Food startups struggle for survival amid Covid-19

Rapid adaptation to the new normal is not easy

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When the Covid-19 pandemic and the ensuing lockdown pushed most businesses to a grinding halt, food startups were no exception. The prolonged lockdown is making a way to ‘Unlock 1.0,’ but the struggle of several sectors continues until the economy crawls back to normalcy. Startup founders are grappling with many challenges and no clear solution.

 

Being agile and flexible, adaptation to rapidly changing market situations is part of a startup’s DNA. While startups are presumed to be alert to challenges, they are also vulnerable and remain at high risk due to limited cash flow. To sustain their business, startups burn cash and raise money. In the current situation, many of them are close to winding up due to a lack of funding and investment support since ‘no one is ready to catch a falling knife,’ according to experts.

 

Sectors like eGroceries, eCommerce, health, and hygiene have surged due to new requirements and can withstand the impact. The Covid-19 crisis and lockdown has hit the country hard, and every sector is reeling under its impact.

Supply chain dysfunction

In the first phase of the lockdown, the most noticeable impact on the food supply chain was the widespread disruption of transport and logistics, and scarcity of labor. Gurgaon-based Delna Food’s founder Moksh Eshpuniyani, says, “Any product that reaches the consumer passes through a chain of manufacturers and service providers. Any lapse in the supply chain results in chaos, disorder, and delays.”

 

Before lockdown, Hyderabad-based, Sweetooth, a fusion desserts startup, had a monthly revenue of Rs 32 lakhs. Due to Covid-19, the company had to shut its operations and dispose of finished products worth Rs 2 lakh. Sahithya Raj, the company’s founder, says, “At the beginning of lockdown, we faced difficulty in the procurement of raw materials and packaging as only essential services were allowed.”

 

Ruchika Gupta, chief marketing officer of Gulabs, addressing the unavailability of transport during the initial phase of the lockdown adds, “The products sent before lockdown to the logistic warehouses remained there and did not reach customers on time,” 

Halt on promotional activities

To promote a new product, many startups display products at malls and exhibitions. With restrictions and social distancing, these activities were no longer possible. Shikhar Sambhaav, the founder of Suvies – Ready to Eat Grills, says, “During this crisis, we are facing issues in promoting our products. We decided to hold events and awareness campaigns and doing in-store tastings later.”

Financial crisis

For many startups, the payment cycle runs on credit. Raj mentions that their payments were stalled as businesses they were working with were also affected. She says, “If we are unable to start operations at least to about 75 % within the next couple of weeks, we may need to make some tough decisions to cut costs and sustain the brand for the next one year.” Eshpuniyani also mentions that the fragility of cash flow at this stage is crucial and needs management.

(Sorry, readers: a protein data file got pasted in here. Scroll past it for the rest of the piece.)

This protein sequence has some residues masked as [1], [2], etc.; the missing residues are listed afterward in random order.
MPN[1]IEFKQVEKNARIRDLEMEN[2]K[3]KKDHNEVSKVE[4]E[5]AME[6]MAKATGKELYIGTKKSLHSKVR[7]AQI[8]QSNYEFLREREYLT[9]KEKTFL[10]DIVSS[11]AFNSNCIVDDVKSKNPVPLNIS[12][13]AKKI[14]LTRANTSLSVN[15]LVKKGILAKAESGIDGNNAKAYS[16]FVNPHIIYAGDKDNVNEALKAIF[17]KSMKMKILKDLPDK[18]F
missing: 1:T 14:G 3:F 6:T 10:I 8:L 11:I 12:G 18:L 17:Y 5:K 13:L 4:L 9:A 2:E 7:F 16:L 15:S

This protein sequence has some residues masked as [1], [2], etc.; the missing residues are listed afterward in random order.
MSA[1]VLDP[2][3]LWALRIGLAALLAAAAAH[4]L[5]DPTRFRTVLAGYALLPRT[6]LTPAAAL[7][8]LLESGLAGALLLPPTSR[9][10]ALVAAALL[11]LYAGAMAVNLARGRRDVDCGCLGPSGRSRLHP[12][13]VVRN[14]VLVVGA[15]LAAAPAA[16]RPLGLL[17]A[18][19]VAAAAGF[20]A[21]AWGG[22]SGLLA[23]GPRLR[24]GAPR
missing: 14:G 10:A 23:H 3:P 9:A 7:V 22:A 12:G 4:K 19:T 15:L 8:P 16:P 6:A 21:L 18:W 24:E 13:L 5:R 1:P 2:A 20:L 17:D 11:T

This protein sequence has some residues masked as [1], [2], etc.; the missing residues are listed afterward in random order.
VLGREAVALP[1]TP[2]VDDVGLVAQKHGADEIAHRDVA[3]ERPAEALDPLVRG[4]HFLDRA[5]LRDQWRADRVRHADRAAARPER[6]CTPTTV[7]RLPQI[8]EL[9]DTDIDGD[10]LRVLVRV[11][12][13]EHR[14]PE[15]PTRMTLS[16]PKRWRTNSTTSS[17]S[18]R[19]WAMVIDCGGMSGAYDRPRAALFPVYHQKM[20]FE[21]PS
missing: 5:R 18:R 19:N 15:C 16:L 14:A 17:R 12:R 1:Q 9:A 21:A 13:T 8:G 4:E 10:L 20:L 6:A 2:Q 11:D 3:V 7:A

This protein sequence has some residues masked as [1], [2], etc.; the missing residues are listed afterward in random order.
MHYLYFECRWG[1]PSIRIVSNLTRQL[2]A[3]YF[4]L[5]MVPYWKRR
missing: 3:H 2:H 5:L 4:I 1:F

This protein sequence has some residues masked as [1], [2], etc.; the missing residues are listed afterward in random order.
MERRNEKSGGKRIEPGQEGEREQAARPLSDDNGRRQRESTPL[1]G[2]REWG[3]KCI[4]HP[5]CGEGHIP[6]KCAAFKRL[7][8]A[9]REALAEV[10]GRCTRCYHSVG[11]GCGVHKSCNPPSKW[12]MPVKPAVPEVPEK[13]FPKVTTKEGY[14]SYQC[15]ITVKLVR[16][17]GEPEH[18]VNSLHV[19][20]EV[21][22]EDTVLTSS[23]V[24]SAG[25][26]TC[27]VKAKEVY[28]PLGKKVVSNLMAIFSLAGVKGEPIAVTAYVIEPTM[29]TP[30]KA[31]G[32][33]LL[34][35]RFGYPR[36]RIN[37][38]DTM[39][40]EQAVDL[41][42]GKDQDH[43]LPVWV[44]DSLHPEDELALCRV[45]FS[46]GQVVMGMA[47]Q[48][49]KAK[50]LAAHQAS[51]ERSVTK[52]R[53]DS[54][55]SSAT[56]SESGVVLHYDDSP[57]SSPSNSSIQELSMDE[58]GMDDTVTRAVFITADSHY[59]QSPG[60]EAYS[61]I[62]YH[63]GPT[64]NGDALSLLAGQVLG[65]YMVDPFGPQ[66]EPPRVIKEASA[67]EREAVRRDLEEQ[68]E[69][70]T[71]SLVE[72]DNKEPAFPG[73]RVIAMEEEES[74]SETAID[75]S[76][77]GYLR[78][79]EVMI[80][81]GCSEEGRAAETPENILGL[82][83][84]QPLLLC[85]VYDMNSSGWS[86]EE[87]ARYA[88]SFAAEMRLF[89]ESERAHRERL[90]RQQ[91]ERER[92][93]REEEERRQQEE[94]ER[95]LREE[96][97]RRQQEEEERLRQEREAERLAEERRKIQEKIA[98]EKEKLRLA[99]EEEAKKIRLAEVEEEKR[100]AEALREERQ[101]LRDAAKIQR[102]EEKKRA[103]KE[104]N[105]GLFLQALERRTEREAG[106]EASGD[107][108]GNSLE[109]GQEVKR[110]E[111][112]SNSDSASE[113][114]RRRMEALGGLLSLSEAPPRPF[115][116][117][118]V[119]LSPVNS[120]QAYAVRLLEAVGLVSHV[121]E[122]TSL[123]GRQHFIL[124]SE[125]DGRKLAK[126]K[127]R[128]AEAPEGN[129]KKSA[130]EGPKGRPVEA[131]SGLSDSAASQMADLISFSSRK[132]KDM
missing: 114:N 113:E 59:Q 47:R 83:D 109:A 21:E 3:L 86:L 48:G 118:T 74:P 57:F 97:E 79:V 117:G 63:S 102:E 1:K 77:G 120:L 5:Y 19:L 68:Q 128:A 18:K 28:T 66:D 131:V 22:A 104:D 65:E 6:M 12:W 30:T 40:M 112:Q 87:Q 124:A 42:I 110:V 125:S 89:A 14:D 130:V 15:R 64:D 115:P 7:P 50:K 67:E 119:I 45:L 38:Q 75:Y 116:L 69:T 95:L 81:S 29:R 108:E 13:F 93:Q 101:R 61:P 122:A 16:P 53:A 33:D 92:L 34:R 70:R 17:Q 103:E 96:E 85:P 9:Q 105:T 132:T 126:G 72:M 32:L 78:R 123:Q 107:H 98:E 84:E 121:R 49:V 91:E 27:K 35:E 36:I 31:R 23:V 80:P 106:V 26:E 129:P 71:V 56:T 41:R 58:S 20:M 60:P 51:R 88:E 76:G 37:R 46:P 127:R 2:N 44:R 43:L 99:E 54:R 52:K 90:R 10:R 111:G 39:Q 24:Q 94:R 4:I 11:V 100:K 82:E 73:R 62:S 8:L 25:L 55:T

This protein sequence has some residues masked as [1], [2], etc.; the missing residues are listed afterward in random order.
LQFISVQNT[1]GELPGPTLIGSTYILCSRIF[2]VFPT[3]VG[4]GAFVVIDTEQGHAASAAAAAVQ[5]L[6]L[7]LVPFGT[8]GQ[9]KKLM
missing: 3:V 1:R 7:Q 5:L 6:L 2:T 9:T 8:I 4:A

Consumers trends

According to Eshpuniyani, with Covid-19, consumer preferences and habits have evolved. He says, “There is a strong shift to online purchases, whereas traditional retail is getting selective preferences due to hygiene, delivery options, and accessibility.” However, he feels the average person’s expenditure is bound to go down as everyone is experiencing a financial crisis. 

 

“Due to the pandemic, frozen foods have started to see a downfall in sales. Being a new entrant, it is even more difficult for us,” Sambhaav fears. According to Gupta, people are making informed food choices for better health and safety. She believes healthy food, safe packaging, hygiene, and food safety have become prerequisites now. 

Adapting to the new normal

Every business knows, if they have to survive, they need to adjust to the new normal. Eshpuniyani believes that it is time to conceive and implement new strategies quickly and plans to add new sales channels.

 

Gulabs have partnered with Zomato, Swiggy, Dunzo’s grocery market places for delivery, and Sweetooth has connected to last-mile delivery apps for essentials, retail stores, and supermarkets. 

Raj says, “We are trying to get our products online by associating with Big Basket and Nukkad Shop. This has allowed us to realize the potential of untapped markets, and we planned to keep this business running post-lockdown and add revenues to Sweetooth.”

 

Being a health-conscious brand, Suvies is planning to develop more healthy product options that boost immunity. “We have been working on the same for a while, and this is the perfect time when we can help people get back in shape by playing a small part,” Sambhav adds.

 

Regardless of the survival strategies adopted, the grim reality is that the pandemic will take a heavy toll. The vulnerable startups will be severely hit and collapse, and many will fall by the wayside. Post-Covid, the survivors will emerge stronger as nothing can hurt the market as severely as this crisis!

 

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Mandeep Kaur
Technical Editor - Mandeep Kaur is working with IPP Group and holding editorial responsibilities for the IndiFoodBev and PSA Healthcare platforms. Earlier she handled editorial responsibilities of food, beverage, and agriculture publications at another publisher. A gold-medalist in M Tech (Food Technology), she has hands-on experience in operating different types of instruments related to physico-chemical testing of grains and flour. She has worked at Evalueserve in the Intellectual Property (IP) division for more than three years handling projects in the life sciences domain.

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